👻 In Brazil, the new popularity of ghost hunting fits into a broader historic investigation and explanation of the apparent supernatural from the domain of religions — though it is increasingly focused on high-tech gear and the hope of achieving internet fame and glory. On YouTube, two Brazilian channels stand out: Rosa Jaques and João Tocchetto, who call themselves the “Caça-Fantasmas Brasil” (Ghost-Hunters Brazil), and a group called the “KBC Caçadores de Fantasmas” (KBC Ghost-Hunters).

📹 Jaques and Tocchetto have been working together since the 1990s, and their YouTube channel dates back to 2008, with around 390,000 subscribers. Their work can be considered a bridge between Brazilian popular spiritism — which mixes the spiritist doctrine itself with Afro-Brazilian systems, Catholic mysticism and folkloric superstitions — and the American style of ghost-hunting.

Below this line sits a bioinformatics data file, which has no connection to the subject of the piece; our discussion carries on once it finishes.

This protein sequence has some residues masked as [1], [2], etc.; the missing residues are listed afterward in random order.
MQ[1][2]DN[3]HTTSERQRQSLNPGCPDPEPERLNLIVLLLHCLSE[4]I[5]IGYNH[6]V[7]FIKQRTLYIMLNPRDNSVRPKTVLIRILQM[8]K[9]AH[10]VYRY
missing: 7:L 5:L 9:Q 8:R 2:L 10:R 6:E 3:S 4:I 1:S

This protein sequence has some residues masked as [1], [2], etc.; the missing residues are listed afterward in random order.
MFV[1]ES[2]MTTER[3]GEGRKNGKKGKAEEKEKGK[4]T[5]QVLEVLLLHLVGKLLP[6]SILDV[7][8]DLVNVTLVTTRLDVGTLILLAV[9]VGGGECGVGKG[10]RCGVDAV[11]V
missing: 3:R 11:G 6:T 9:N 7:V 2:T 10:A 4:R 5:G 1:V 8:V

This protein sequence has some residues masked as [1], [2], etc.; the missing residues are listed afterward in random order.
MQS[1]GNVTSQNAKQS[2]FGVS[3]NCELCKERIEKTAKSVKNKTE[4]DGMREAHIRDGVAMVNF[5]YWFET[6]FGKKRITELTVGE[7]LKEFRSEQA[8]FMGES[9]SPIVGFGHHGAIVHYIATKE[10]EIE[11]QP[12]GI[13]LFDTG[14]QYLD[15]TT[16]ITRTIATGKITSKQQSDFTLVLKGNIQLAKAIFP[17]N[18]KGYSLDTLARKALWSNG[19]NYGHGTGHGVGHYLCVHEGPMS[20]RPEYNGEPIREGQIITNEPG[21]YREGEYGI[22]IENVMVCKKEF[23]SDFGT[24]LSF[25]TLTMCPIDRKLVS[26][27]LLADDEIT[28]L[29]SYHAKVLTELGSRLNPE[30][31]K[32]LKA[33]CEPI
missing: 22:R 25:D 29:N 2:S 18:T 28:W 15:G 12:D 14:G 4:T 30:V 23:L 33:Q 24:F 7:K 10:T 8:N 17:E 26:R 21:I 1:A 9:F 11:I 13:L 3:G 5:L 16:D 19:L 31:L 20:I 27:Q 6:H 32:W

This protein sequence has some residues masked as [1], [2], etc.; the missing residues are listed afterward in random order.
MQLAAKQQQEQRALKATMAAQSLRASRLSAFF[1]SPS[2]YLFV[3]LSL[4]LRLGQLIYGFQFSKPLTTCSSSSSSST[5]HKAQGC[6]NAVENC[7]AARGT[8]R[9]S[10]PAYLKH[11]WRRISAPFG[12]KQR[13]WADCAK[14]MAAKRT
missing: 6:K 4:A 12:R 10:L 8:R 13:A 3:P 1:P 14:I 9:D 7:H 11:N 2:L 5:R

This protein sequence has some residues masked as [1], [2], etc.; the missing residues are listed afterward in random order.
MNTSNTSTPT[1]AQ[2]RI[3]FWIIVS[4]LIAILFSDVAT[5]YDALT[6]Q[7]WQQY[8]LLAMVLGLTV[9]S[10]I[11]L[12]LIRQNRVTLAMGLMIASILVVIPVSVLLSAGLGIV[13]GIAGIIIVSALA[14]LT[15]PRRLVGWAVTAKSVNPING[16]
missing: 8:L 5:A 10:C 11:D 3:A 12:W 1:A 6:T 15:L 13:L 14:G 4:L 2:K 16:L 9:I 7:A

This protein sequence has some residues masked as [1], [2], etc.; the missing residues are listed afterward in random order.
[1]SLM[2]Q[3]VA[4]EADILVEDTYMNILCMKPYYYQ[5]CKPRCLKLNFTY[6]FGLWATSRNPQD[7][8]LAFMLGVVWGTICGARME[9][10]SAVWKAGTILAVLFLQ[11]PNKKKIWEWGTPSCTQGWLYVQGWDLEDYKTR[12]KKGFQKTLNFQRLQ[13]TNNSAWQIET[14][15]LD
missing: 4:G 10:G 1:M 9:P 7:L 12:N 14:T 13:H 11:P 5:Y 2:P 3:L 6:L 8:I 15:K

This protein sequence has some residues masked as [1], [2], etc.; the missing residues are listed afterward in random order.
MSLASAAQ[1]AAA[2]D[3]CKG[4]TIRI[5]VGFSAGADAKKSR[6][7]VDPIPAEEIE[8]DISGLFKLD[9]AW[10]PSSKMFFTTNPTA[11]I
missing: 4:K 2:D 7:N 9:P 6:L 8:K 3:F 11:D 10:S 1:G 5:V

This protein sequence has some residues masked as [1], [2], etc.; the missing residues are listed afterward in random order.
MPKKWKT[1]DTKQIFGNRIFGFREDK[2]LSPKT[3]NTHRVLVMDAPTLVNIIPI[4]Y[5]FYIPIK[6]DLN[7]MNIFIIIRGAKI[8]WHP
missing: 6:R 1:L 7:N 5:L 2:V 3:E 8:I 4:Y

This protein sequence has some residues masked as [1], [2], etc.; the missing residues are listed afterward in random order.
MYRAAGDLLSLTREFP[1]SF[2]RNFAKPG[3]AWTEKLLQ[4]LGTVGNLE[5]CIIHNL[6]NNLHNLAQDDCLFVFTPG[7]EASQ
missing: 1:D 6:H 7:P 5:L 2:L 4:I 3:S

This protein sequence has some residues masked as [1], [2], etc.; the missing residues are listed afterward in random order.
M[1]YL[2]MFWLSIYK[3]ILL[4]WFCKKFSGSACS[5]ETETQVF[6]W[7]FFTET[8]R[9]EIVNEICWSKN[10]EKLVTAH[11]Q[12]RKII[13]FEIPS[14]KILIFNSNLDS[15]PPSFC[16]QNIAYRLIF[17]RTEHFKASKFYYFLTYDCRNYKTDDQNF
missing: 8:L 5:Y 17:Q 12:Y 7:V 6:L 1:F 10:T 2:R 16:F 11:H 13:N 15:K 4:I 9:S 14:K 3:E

🔍 Ghost hunting using supposedly scientific equipment is an example of what epidemiologist John Ioannidis calls a "null field" — an area of research where there are no real effects, where all measured effects are nothing but errors, random fluctuations and biases. The physicist Victor Stenger explains: “The uncomfortable reality that ghost hunters carefully avoid is, of course, that no one has ever proven that these devices actually detect ghosts.”

➡️ Read more on Worldcrunch.com



Chinese tech giant Alibaba has announced plans to officially launch its own artificial intelligence (AI) called Tongyi Qianwen. Described as Alibaba’s answer to OpenAI’s ChatGPT, it will integrate the chatbot across the company's businesses shortly. 通义千问 (pronounced Tongyi Qianwen) roughly translates as “seeking an answer by asking a thousand questions,” and though no English version of the name was provided, the AI product is operable in both English and Chinese. It will be able to carry out several tasks including turning meeting conversations into written notes, writing emails and drafting business proposals.